Car­bon tax would set us back

The Washington Times Weekly - - Letters To The Editor - Burke, Vir­ginia PAUL BALLONOFF Me­chan­icsville, Vir­ginia

There seems to be some sup­port in Congress for cre­at­ing a fed­eral car­bon fee. Yet nearly all of what has been stated in its fa­vor is false.

The pro­posed fee claims that once im­posed, it will then pay 90 per­cent of its rev­enues back to “house­holds” and 10 per­cents to “schools, hos­pi­tals, etc.” It then in­creases its level each year af­ter, and soon the tax would be more than the cost of re­mov­ing fos­sil fu­els. But to re­pay that rev­enue re­quires some out­lay: Gov­ern­ment and pri­vate costs of col­lect­ing the fee, pass­ing it onto the gov­ern­ment, de­cid­ing who gets which part of the rev­enues and the cost of then al­lo­cat­ing and dis­tribut­ing that. Im­pos­ing the de­sired car­bon fees into these “re­funds” would likely cost the gov­ern­ment as much in ad­di­tional fed­eral ex­penses as the ini­tial fee it­self.

The main spon­sor of these fees, the Cit­i­zens’ Cli­mate Lobby, claims they will cre­ate 2.1 mil­lion ad­di­tional jobs over 10 years due to the “clean en­ergy econ­omy.” Such claims have been made in the past and have never been proved right; in the United States, de­spite great fed­eral in­cen­tives, such in­dus­tries have fre­quently in­stead be­come bank­rupt, of­ten sub­si­dized by fed­eral funds then not re­paid.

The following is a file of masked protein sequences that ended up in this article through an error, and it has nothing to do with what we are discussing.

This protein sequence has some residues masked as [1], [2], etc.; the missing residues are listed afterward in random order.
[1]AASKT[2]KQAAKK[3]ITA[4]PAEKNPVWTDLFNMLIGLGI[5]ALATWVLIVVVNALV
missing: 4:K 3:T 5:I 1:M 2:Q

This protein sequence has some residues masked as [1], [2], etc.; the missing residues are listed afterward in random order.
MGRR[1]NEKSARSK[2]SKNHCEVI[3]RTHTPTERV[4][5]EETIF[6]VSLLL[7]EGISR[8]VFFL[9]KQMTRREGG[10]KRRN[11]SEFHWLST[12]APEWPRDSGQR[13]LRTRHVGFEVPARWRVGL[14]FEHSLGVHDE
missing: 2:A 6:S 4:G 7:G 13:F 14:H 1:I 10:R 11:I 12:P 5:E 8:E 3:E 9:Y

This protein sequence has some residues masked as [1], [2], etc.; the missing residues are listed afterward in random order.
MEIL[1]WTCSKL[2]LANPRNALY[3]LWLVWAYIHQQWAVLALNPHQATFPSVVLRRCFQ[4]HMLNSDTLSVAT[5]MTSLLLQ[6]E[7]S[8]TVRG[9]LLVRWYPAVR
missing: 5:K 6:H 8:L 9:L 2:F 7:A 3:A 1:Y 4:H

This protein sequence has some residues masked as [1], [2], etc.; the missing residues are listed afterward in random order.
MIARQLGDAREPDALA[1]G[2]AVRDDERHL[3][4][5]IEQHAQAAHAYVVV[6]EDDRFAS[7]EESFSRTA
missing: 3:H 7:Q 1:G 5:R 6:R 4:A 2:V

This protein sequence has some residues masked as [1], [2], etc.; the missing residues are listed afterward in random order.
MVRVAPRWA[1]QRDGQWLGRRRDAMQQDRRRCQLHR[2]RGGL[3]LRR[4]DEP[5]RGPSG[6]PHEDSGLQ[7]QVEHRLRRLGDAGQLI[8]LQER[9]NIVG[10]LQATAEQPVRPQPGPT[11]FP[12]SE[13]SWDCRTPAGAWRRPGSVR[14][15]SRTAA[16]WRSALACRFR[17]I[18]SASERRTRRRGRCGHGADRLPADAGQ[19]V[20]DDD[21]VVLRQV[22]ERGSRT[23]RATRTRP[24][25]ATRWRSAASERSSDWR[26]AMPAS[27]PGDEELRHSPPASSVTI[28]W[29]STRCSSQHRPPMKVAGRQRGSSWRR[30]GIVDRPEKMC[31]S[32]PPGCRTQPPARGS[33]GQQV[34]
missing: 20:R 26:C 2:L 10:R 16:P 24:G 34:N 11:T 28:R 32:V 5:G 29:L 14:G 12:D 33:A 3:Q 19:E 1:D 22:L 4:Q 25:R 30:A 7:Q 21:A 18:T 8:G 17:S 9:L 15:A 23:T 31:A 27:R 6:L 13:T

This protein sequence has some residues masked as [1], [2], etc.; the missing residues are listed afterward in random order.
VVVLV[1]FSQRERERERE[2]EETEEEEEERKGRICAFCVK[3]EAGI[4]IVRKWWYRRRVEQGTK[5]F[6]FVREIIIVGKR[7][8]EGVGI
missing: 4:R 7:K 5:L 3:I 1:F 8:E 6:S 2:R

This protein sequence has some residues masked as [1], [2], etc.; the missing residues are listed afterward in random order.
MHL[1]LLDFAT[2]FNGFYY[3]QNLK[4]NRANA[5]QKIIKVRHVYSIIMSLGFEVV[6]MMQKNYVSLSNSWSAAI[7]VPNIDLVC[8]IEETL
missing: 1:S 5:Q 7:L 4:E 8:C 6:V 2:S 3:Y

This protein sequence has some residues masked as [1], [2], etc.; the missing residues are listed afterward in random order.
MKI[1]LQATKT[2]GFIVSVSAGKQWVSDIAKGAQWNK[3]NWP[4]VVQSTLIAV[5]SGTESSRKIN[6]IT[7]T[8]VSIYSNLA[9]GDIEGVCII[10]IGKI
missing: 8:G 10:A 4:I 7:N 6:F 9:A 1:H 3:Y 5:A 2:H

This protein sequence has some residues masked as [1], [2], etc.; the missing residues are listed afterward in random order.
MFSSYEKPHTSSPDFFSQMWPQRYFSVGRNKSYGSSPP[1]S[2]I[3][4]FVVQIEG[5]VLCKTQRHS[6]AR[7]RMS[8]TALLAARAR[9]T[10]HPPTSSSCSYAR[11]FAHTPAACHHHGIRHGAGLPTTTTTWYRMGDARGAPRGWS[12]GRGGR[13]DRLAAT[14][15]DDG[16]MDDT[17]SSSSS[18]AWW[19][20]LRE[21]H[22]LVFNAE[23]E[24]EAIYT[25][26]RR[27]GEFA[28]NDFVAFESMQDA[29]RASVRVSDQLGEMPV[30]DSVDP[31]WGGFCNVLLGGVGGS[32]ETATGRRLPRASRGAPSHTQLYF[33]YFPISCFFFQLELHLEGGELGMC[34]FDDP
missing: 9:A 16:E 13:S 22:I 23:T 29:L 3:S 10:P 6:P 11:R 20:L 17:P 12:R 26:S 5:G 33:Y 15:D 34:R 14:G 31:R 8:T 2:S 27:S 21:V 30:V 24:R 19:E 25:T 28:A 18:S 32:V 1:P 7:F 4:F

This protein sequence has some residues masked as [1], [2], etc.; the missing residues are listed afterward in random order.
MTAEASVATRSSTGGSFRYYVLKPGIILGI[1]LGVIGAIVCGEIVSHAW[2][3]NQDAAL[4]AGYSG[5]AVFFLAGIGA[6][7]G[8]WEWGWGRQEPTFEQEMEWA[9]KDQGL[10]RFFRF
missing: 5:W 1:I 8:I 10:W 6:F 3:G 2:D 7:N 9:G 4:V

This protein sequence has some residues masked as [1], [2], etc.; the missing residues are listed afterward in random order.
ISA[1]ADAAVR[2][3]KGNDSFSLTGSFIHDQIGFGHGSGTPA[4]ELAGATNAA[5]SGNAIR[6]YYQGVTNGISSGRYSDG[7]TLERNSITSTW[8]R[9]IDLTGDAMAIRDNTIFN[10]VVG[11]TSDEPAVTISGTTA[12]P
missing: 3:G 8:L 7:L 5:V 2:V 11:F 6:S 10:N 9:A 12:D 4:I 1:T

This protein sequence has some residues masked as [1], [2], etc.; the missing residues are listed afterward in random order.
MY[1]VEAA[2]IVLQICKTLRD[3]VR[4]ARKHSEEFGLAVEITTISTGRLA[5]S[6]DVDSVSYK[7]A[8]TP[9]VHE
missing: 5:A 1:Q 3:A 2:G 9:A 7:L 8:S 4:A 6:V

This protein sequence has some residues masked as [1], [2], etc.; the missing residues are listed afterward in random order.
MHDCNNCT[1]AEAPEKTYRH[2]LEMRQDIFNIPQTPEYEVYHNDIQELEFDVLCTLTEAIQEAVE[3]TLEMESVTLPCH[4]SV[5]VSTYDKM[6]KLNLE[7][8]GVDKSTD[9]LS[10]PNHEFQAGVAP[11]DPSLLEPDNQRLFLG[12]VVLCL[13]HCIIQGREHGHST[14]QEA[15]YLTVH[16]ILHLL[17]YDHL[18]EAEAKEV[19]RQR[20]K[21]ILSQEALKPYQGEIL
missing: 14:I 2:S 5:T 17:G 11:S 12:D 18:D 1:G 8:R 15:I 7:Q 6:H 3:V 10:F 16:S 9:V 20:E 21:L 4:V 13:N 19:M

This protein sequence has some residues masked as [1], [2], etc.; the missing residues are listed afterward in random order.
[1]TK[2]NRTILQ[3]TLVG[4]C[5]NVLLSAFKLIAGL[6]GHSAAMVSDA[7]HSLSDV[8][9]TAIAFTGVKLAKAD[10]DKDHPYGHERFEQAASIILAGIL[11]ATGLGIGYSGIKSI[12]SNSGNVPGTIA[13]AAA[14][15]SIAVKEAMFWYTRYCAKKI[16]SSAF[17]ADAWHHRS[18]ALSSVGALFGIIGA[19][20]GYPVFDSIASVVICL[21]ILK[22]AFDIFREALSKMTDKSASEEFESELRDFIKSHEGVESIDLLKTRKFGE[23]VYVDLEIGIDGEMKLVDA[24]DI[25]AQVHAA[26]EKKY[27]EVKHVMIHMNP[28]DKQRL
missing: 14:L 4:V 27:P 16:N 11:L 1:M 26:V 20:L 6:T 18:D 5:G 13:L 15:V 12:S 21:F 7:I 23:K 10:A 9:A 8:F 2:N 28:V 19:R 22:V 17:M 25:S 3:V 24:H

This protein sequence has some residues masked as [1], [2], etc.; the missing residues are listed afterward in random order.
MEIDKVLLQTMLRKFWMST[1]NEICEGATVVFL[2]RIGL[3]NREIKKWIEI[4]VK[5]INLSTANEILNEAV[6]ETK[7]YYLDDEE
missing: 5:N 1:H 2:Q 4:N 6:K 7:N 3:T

In re­cent decades, clean en­ergy, with nu­mer­ous fed­eral and state sub­si­dies, has not reached the lev­els of con­tin­u­ous pro­duc­tion — in­clud­ing stor­age and re­al­lo­ca­tion — re­quired for use in pub­lic util­i­ties. Mean­while, fos­sil-fuel uses are get­ting cheaper and more ef­fi­cient. The car­bon tax would there­fore make it harder for U.S. en­ergy pro­duc­tion to con­tinue its down­ward trend on emis­sions.

The best way to get bet­ter costs for fu­els is the free mar­ket, which has also been the only mech­a­nism that has al­lowed the U.S. to also re­duce emis­sions.

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